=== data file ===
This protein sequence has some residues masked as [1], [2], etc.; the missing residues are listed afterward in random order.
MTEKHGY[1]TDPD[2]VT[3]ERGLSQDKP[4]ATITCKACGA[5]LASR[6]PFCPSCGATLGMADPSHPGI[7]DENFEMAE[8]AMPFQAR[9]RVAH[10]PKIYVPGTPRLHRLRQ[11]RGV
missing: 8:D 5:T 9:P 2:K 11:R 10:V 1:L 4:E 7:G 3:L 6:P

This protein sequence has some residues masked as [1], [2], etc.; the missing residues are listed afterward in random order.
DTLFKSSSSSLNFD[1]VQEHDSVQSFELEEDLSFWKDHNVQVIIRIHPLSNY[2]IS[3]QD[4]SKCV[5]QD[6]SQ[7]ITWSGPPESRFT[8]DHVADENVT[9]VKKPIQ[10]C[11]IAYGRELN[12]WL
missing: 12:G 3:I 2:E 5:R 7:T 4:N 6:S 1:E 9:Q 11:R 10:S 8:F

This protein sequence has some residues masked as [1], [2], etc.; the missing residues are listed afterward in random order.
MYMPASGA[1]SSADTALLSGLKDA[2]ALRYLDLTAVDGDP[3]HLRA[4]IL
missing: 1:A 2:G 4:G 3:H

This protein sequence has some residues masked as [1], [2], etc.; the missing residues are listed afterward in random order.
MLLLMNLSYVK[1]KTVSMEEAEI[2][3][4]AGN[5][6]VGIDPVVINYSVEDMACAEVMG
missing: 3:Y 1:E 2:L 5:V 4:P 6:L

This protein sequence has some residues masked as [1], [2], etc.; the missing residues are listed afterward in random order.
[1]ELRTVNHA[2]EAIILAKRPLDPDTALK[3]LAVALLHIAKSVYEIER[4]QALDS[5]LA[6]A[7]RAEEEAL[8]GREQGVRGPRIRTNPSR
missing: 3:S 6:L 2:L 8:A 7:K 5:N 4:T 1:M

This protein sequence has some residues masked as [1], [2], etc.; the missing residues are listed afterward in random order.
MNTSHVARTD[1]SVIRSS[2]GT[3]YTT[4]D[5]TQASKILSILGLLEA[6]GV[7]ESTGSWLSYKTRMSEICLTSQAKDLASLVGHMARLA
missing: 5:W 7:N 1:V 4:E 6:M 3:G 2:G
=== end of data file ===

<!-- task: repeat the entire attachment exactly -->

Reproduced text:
This protein sequence has some residues masked as [1], [2], etc.; the missing residues are listed afterward in random order.
MTEKHGY[1]TDPD[2]VT[3]ERGLSQDKP[4]ATITCKACGA[5]LASR[6]PFCPSCGATLGMADPSHPGI[7]DENFEMAE[8]AMPFQAR[9]RVAH[10]PKIYVPGTPRLHRLRQ[11]RGV
missing: 8:D 5:T 9:P 2:K 11:R 10:V 1:L 4:E 7:G 3:L 6:P

This protein sequence has some residues masked as [1], [2], etc.; the missing residues are listed afterward in random order.
DTLFKSSSSSLNFD[1]VQEHDSVQSFELEEDLSFWKDHNVQVIIRIHPLSNY[2]IS[3]QD[4]SKCV[5]QD[6]SQ[7]ITWSGPPESRFT[8]DHVADENVT[9]VKKPIQ[10]C[11]IAYGRELN[12]WL
missing: 12:G 3:I 2:E 5:R 7:T 4:N 6:S 1:E 9:Q 11:R 10:S 8:F

This protein sequence has some residues masked as [1], [2], etc.; the missing residues are listed afterward in random order.
MYMPASGA[1]SSADTALLSGLKDA[2]ALRYLDLTAVDGDP[3]HLRA[4]IL
missing: 1:A 2:G 4:G 3:H

This protein sequence has some residues masked as [1], [2], etc.; the missing residues are listed afterward in random order.
MLLLMNLSYVK[1]KTVSMEEAEI[2][3][4]AGN[5][6]VGIDPVVINYSVEDMACAEVMG
missing: 3:Y 1:E 2:L 5:V 4:P 6:L

This protein sequence has some residues masked as [1], [2], etc.; the missing residues are listed afterward in random order.
[1]ELRTVNHA[2]EAIILAKRPLDPDTALK[3]LAVALLHIAKSVYEIER[4]QALDS[5]LA[6]A[7]RAEEEAL[8]GREQGVRGPRIRTNPSR
missing: 3:S 6:L 2:L 8:A 7:K 5:N 4:T 1:M

This protein sequence has some residues masked as [1], [2], etc.; the missing residues are listed afterward in random order.
MNTSHVARTD[1]SVIRSS[2]GT[3]YTT[4]D[5]TQASKILSILGLLEA[6]GV[7]ESTGSWLSYKTRMSEICLTSQAKDLASLVGHMARLA
missing: 5:W 7:N 1:V 4:E 6:M 3:G 2:G